Dealing With Anger In Children With Autism
By Michelle Ibarra | January 27, 2019
Kicking, head banging, and even biting, sound familiar to you? Aggression and anger are common traits in children with autism. Even though it is normally blamed directly on bad behavior or bad parenting, the reality of anger in ASD children can be traced back to a number of causes that are not related at all with the lack of boundaries or control.
We understand that having an out of control child can be challenging, painful, and even scary, so today we want to remind you that you are not alone in the struggle and we will share with you a few tips to help you deal with these behaviors.
Managing Aggression in ASD children
1.- It’s not your fault: One of the most common feelings in ASD parents is a constant feeling of self-blame and even guilt. We understand the pain of seeing your child out of control and we want to remind you that it is not your fault! You are doing your best as a parent and that is all that matters. Your child’s brain operates differently and that is not something that you can control. Let go of feelings of shame and never allow yourself to think that you are a bad parent because of this. You are doing great!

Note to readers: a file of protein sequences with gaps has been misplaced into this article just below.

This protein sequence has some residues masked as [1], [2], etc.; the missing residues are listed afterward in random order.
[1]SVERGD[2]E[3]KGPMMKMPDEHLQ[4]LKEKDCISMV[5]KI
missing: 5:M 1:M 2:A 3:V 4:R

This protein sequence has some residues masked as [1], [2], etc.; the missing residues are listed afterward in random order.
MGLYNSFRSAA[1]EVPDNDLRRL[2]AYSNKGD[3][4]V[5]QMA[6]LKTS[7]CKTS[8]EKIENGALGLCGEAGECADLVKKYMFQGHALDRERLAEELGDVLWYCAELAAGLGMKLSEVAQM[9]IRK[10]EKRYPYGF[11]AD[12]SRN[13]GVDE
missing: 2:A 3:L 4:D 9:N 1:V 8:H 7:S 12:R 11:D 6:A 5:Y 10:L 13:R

2.- Look beyond the aggression: Your child’s brain behaves different and it’s important for you to realize that they are not behaving like this on purpose. ASD children are often over stimulated by external sources and this kind of behavior has a tendency to be a defense mechanism. Understanding this can be a game changer for parents, for many times children are fighting battles than we might not see.
3.- Understand sensory signals: Pay attention to the details around your child when he/she is acting aggressively. The following behavioral list will help you determine if the conduct is caused by external sensory overload:
- Auditory: Covering their ears, and tapping hands or feet.
- Visual: Avoiding eye contact, shifting gazes, and avoiding bright lights.
- Smell: Distress caused by air fresheners, cleaners, or other fragrances, smelling non-food items.
- Oral: Chewing hair, fingers, sleeves, or eats non eatables. Licking objects, biting themselves, and even gagging.
- Tactile: Resisting touch, avoiding textures, disliking showers, refusing to wear clothing etc.
4.- Ask for Help: The most important thing that you can do is ask a group of people for help. Ask your family doctor about this, join a community, or even talk to family members.
We have seen that it is common for ASD parents to isolate themselves, and this only makes things worst.
We have a community on Facebook where parents of autistic children share their joys, fears, feedbacks and their journey with each other. You can request to join the community here:
At WSCC, we offer support for autistic families and their children with stem cell therapy treatments that can transform autistic conditions by healing the gut, decreasing inflammation and improving overall brain functioning. Contact us and join an autistic community of support and companionship. Remember, you are not alone!
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